Sandra Kolankiewicz/ Poetry 5.2 / Fall, 2017






from RSR Featured Photography © by Tammy Ruggles


Even the Long List of the Day’s Chores

Now that the garden is fading, I turn
to you, in great need of upkeep, what will
stay or go, whether the small shirts in your
closet will be culled, the bald tires on the
wall in the garage taken down and hauled
to the recycling center. Even the
dog can’t stop shedding what in the winter
he needed but what now, a month from fall
equinox, makes him itch and the fleas fat,
on my ankles as soon as I’m down the
stairs at dawn, having woken earlier
than usual to find the house quiet
as ever, the darkness feeling sweet and
safe, even the long list of the day’s chores
on my table kind, for they make sleep possible.


I wanted to create so thought of stones,
curved and fitting in my palm, removed from
some place long ago I can’t remember
though perhaps I was with you. Or someone
else, happy enough to have gathered a
piece of granite to mark what has fallen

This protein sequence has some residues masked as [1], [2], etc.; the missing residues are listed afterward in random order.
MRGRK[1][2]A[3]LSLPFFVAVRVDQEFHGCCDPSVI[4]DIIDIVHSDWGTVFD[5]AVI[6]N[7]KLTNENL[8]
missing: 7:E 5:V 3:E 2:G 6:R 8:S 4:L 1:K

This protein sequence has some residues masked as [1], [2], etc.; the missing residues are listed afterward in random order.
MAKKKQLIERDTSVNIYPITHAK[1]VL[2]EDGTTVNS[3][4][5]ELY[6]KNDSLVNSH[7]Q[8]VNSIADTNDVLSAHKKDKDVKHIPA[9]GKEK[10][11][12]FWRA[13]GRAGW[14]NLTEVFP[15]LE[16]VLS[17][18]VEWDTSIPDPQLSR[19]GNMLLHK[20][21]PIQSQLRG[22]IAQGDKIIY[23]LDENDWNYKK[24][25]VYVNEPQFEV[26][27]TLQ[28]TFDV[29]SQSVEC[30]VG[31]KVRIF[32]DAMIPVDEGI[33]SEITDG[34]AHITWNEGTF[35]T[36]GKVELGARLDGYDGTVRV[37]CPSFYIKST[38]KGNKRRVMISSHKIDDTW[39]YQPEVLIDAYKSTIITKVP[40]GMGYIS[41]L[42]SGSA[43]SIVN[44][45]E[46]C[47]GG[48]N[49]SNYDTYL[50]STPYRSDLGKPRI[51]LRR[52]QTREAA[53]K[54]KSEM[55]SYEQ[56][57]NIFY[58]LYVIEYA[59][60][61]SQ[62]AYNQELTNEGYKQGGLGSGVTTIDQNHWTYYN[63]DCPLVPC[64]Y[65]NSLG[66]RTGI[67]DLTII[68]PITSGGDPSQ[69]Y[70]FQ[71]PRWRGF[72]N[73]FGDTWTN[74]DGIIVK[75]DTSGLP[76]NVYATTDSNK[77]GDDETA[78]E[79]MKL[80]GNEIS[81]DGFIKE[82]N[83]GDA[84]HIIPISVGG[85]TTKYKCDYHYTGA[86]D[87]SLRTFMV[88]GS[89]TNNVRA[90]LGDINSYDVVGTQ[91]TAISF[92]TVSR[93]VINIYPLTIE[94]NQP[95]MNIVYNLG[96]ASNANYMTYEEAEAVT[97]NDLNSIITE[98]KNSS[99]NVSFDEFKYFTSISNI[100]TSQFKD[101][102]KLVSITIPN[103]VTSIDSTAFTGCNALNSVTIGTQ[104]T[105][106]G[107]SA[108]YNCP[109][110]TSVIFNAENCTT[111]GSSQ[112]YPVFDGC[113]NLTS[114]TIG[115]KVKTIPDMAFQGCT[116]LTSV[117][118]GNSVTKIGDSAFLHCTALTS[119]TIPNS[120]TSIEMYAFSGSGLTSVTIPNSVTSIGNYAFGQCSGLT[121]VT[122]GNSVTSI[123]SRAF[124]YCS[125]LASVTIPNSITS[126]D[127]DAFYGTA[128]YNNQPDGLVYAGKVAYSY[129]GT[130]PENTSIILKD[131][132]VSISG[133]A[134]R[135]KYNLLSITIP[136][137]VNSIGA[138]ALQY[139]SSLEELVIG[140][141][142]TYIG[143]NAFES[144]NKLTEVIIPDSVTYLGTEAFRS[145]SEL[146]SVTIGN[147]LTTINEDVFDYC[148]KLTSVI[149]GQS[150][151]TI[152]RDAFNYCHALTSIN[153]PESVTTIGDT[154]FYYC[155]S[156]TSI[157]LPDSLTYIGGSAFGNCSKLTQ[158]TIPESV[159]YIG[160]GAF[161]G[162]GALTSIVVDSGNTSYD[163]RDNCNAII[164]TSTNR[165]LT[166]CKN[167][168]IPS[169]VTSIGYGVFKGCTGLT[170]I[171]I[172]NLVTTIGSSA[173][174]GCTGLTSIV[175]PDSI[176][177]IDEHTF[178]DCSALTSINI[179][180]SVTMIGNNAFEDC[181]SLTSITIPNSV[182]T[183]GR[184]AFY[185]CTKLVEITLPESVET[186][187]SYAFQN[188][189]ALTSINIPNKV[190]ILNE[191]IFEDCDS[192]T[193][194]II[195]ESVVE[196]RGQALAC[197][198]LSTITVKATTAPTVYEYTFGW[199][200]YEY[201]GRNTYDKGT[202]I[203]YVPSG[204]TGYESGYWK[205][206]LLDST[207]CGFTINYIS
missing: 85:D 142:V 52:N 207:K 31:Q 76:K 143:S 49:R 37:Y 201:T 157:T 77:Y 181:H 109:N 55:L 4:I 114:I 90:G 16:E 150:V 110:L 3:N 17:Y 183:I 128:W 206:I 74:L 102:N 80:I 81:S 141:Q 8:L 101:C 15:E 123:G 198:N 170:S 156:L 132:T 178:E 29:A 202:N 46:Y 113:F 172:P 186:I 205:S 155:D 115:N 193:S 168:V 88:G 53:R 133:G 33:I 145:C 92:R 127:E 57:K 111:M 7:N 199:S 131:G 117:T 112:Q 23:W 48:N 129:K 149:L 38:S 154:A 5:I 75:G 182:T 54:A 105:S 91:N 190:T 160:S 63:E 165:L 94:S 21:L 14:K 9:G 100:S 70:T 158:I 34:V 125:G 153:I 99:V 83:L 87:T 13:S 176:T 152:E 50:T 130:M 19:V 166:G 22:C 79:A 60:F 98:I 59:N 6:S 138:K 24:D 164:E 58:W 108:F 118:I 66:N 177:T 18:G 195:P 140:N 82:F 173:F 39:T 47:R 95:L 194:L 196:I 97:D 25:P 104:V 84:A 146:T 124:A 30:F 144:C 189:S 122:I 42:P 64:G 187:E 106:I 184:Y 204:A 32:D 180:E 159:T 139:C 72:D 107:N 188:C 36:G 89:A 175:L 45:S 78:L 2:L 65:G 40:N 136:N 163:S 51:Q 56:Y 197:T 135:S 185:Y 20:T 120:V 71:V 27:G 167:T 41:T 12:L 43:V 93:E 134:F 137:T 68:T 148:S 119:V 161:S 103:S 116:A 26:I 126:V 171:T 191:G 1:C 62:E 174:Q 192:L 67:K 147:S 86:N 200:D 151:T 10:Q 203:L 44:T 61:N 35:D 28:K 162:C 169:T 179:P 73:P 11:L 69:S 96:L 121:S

prey to memory, gone as a gesture
or smile, that lovely energy from that
wonderful day I cannot recall. We’ve
had thousands of them, shards struck from the base
of a cliff, smoothed by the rushing water.


Grammar as Mindfulness

So when he said I choose what I think about,
as he proposed I had drawn it all toward me,
this drowning like no other in the hole in
the bottom of the creek where the plug’s been
yanked out, his saying I’d set everything in
motion with my desires, wanting instead of
having, striving instead of being. I can’t
help that evening at sunset when we sat on
a rock at the swimming hole I took him to,
voices of the locals coming our way so it was
time to leave, for this was not our part of the
county, and no one likes to see that others
know a secret place. There we were, here we aren’t,
postponing the subject with an adverb that
plucks us up, sets us down unchanged. The
cure is an outdated sentence pattern that
either alters a thought or creates one. I
survive by complementing an object, shift
my thoughts, supplying kind words to describe.
For 35 years, Sandra Kolankiewicz’s poems and stories have appeared in reviews and anthologies, most recently in London Magazine, New World Writing, BlazeVox, Prairie Schooner, Bellingham Review, Gargoyle, Prairie Schooner, Fifth Wednesday, ArGiLo, Per Contra, and Pif.  Turning Inside Out won the fall Black River contest at Black Lawrence Press.  Finishing Line Press published The Way You Will Go in 2014 and released Lost in Transition in March 2017. When I Fell, an e-novel about aging, redemption, and time travel, with 76 color illustrations by Kathy Skerritt, is available from Web-e-Books and will be coming out in book format.


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